February 28, 2011
In a piece on the move by drug manufacturer Tibotec Pharmaceuticals to grant licenses to generic manufacturers in India and South Africa to create copies of its experimental HIV/AIDS drug, the New Jersey Star-Ledger examines why drug companies are particularly focused on expanding their reach in sub-Saharan Africa.
"In 2009, the number of people living with HIV in sub-Saharan Africa reached 22.5 million, or 68 percent of the total number of people living with HIV around the world, according to the latest global report from UNAIDS," according to the newspaper. "The idea behind Tibotec's agreements with Matrix Laboratories and Hetero Drugs, both of India, and South Africa-based Aspen Pharmacare is to get a head start on regulatory approvals and manufacturing in hopes of making the new drug accessible to patients sooner," the piece continues. The article elaborates on the agreement between Tibotec and the generic manufacturers, and the steps the companies will have to take to receive WHO approval to sell the medication to public health agencies.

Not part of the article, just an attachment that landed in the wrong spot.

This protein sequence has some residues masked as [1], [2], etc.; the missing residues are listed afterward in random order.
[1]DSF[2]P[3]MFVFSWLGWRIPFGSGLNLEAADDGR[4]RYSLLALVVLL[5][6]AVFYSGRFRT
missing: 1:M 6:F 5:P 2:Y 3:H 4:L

The Star-Ledger reports that "[t]he individual companies will be responsible for getting regulatory approval and obtaining pre-qualification status from the World Health Organization for generic versions of Tibotec's drug." In turn for selling the drug, "the generic companies will pay Tibotec royalties ranging from 2 percent to 5 percent."
"We want to expand access to the drug as quickly as we can where Johnson & Johnson doesn't have reach in terms of logistics and manufacturing capability and doing it at a price that's more affordable," said Will Stephens, vice president of global access and partnerships for Johnson & Johnson subsidiary Janssen. The article also quotes Jeff Sturchio, chief executive officer of the Global Health Council (Todd, 2/27).
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